Marine Link
Thursday, October 27, 2016

Unmanned Systems & Autonomy Are Force Multipliers, Says Admiral

January 24, 2014

 X-47B Unmanned Combat Aircraft: Photo credit USN

X-47B Unmanned Combat Aircraft: Photo credit USN

Focus Area Forums, are an initiative of Rear Adm. Matthew Klunder, the chief of naval research. The goal: bring together experts and find new and low-cost ways to support Navy and Marine Corps priorities, and advance disruptive technologies for our Sailors and Marines. 
The first Forum was on unmanned systems.

"The lifeblood of scientific research is generating new ideas and sharing information," said Klunder. "Bringing together multiple experts for a day allows us to really dive into the heart of various topics, to advance new ideas and technologies, and address challenges."

Nearly 200 participants came to the recent forum from across government, military services, academia, think tanks and industry to learn, share ideas, meet with ONR program officers and engage directly with senior naval leaders. "Unmanned systems and autonomy are force multipliers," said Klunder. 

This was ONR's first Focus Area Forum, and officials say the topic of autonomy is well-timed as the future force will increasingly rely on a hybrid of manned and unmanned capabilities-and as potential adversaries advance and build inexpensive threats.

Chief of Naval Operations Adm. Jonathan Greenert has already noted the importance to the Navy and Marine Corps of staying on the cutting edge of autonomy and unmanned systems. In his Sailing Directions, Greenert he says: "The reach and effectiveness of ships and aircraft will be greatly expanded through...unmanned systems," and adds that "unmanned systems in the air and water will employ greater autonomy" in future operations.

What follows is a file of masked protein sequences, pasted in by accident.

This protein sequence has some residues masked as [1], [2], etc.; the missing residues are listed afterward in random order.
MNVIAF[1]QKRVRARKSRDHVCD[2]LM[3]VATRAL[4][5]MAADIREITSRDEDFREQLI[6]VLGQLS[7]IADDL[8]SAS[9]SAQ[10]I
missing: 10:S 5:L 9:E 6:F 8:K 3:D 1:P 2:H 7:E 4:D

"One of the keys to advancing the field of autonomy is creating new collaborations across different disciplines that can bring important new ideas and methods to the research," said Dr. Marc Steinberg, the Science of Autonomy program officer at ONR. 

Norah Ayanian, a computer scientist researching multi-robot coordination and human interaction at the University of Southern California, said: "I think this forum has been great, I am having a lot of really good conversations with people. Having just started, I am looking for collaborators, so I found a lot of people that have complimentary interests."

About ONR
Through its affiliates, ONR is a leader in science and technology with engagement in 50 states, 70 countries, 1,035 institutions of higher learning and 914 industry partners. ONR employs approximately 1,400 people, comprising uniformed, civilian and contract personnel, with additional employees at the Naval Research Lab in Washington, D.C. 

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